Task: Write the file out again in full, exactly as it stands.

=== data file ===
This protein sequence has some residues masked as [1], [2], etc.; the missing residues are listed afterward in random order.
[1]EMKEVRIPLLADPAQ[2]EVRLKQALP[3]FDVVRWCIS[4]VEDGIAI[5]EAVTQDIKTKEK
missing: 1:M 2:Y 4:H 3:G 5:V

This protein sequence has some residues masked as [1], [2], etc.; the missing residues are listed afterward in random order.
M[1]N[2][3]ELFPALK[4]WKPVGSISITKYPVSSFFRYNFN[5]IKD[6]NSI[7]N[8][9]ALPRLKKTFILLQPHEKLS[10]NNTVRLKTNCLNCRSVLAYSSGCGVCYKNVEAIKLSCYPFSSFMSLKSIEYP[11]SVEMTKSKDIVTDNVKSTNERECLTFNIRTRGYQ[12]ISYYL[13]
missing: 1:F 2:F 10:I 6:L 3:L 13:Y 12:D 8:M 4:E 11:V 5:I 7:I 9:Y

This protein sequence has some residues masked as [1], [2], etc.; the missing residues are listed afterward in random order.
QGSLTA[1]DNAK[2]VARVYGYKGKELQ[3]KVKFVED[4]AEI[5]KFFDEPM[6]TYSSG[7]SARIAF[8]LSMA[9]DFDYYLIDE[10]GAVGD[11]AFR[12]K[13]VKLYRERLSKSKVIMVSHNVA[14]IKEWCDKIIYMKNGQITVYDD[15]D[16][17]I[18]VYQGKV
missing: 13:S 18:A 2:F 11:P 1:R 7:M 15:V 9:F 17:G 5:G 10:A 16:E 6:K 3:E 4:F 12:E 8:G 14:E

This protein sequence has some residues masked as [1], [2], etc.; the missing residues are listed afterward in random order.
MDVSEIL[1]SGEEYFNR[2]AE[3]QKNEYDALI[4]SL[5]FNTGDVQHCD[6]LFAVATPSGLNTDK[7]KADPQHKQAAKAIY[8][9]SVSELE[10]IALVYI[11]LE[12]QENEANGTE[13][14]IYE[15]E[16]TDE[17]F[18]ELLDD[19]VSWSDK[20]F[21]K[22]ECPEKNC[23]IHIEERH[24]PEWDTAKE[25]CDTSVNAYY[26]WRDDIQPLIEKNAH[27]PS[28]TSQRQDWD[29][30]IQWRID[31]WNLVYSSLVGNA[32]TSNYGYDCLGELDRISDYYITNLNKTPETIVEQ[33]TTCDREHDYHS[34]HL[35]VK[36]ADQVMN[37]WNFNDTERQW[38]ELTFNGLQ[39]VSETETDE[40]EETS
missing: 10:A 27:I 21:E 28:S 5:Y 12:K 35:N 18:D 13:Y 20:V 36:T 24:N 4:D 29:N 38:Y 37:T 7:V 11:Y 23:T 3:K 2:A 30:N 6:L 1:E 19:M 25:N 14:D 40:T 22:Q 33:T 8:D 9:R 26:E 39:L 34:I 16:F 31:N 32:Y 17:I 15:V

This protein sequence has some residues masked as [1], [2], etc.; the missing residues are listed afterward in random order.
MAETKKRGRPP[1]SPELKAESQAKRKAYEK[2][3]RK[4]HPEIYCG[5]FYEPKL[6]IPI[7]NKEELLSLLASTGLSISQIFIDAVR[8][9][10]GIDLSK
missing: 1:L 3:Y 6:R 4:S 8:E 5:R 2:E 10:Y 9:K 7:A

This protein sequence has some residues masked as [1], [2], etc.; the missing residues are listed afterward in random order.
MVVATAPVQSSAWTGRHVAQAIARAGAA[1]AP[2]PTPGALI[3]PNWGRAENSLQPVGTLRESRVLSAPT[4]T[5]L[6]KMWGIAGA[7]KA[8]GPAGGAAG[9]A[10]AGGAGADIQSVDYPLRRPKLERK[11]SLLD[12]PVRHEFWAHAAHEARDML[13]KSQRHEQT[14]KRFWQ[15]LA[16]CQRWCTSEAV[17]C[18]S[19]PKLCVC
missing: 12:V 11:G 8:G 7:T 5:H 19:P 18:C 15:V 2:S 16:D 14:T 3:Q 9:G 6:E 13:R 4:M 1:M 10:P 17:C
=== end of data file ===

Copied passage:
This protein sequence has some residues masked as [1], [2], etc.; the missing residues are listed afterward in random order.
[1]EMKEVRIPLLADPAQ[2]EVRLKQALP[3]FDVVRWCIS[4]VEDGIAI[5]EAVTQDIKTKEK
missing: 1:M 2:Y 4:H 3:G 5:V

This protein sequence has some residues masked as [1], [2], etc.; the missing residues are listed afterward in random order.
M[1]N[2][3]ELFPALK[4]WKPVGSISITKYPVSSFFRYNFN[5]IKD[6]NSI[7]N[8][9]ALPRLKKTFILLQPHEKLS[10]NNTVRLKTNCLNCRSVLAYSSGCGVCYKNVEAIKLSCYPFSSFMSLKSIEYP[11]SVEMTKSKDIVTDNVKSTNERECLTFNIRTRGYQ[12]ISYYL[13]
missing: 1:F 2:F 10:I 6:L 3:L 13:Y 12:D 8:M 4:E 11:V 5:I 7:I 9:Y

This protein sequence has some residues masked as [1], [2], etc.; the missing residues are listed afterward in random order.
QGSLTA[1]DNAK[2]VARVYGYKGKELQ[3]KVKFVED[4]AEI[5]KFFDEPM[6]TYSSG[7]SARIAF[8]LSMA[9]DFDYYLIDE[10]GAVGD[11]AFR[12]K[13]VKLYRERLSKSKVIMVSHNVA[14]IKEWCDKIIYMKNGQITVYDD[15]D[16][17]I[18]VYQGKV
missing: 13:S 18:A 2:F 11:P 1:R 7:M 15:V 9:F 17:G 5:G 10:A 16:E 6:K 3:E 4:F 12:E 8:G 14:E

This protein sequence has some residues masked as [1], [2], etc.; the missing residues are listed afterward in random order.
MDVSEIL[1]SGEEYFNR[2]AE[3]QKNEYDALI[4]SL[5]FNTGDVQHCD[6]LFAVATPSGLNTDK[7]KADPQHKQAAKAIY[8][9]SVSELE[10]IALVYI[11]LE[12]QENEANGTE[13][14]IYE[15]E[16]TDE[17]F[18]ELLDD[19]VSWSDK[20]F[21]K[22]ECPEKNC[23]IHIEERH[24]PEWDTAKE[25]CDTSVNAYY[26]WRDDIQPLIEKNAH[27]PS[28]TSQRQDWD[29][30]IQWRID[31]WNLVYSSLVGNA[32]TSNYGYDCLGELDRISDYYITNLNKTPETIVEQ[33]TTCDREHDYHS[34]HL[35]VK[36]ADQVMN[37]WNFNDTERQW[38]ELTFNGLQ[39]VSETETDE[40]EETS
missing: 10:A 27:I 21:E 28:S 5:Y 12:K 35:N 18:D 13:Y 20:V 36:T 24:N 4:D 29:N 38:Y 37:T 7:V 11:Y 23:T 3:K 2:A 30:N 6:L 1:E 19:M 25:N 14:D 40:T 22:Q 33:T 8:D 9:R 26:E 39:L 34:I 16:F 31:N 32:Y 17:I 15:V

This protein sequence has some residues masked as [1], [2], etc.; the missing residues are listed afterward in random order.
MAETKKRGRPP[1]SPELKAESQAKRKAYEK[2][3]RK[4]HPEIYCG[5]FYEPKL[6]IPI[7]NKEELLSLLASTGLSISQIFIDAVR[8][9][10]GIDLSK
missing: 1:L 3:Y 6:R 4:S 8:E 5:R 2:E 10:Y 9:K 7:A

This protein sequence has some residues masked as [1], [2], etc.; the missing residues are listed afterward in random order.
MVVATAPVQSSAWTGRHVAQAIARAGAA[1]AP[2]PTPGALI[3]PNWGRAENSLQPVGTLRESRVLSAPT[4]T[5]L[6]KMWGIAGA[7]KA[8]GPAGGAAG[9]A[10]AGGAGADIQSVDYPLRRPKLERK[11]SLLD[12]PVRHEFWAHAAHEARDML[13]KSQRHEQT[14]KRFWQ[15]LA[16]CQRWCTSEAV[17]C[18]S[19]PKLCVC
missing: 12:V 11:G 8:G 7:T 5:H 19:P 18:C 15:V 2:S 16:D 14:T 3:Q 9:G 6:E 13:R 4:M 1:M 10:P 17:C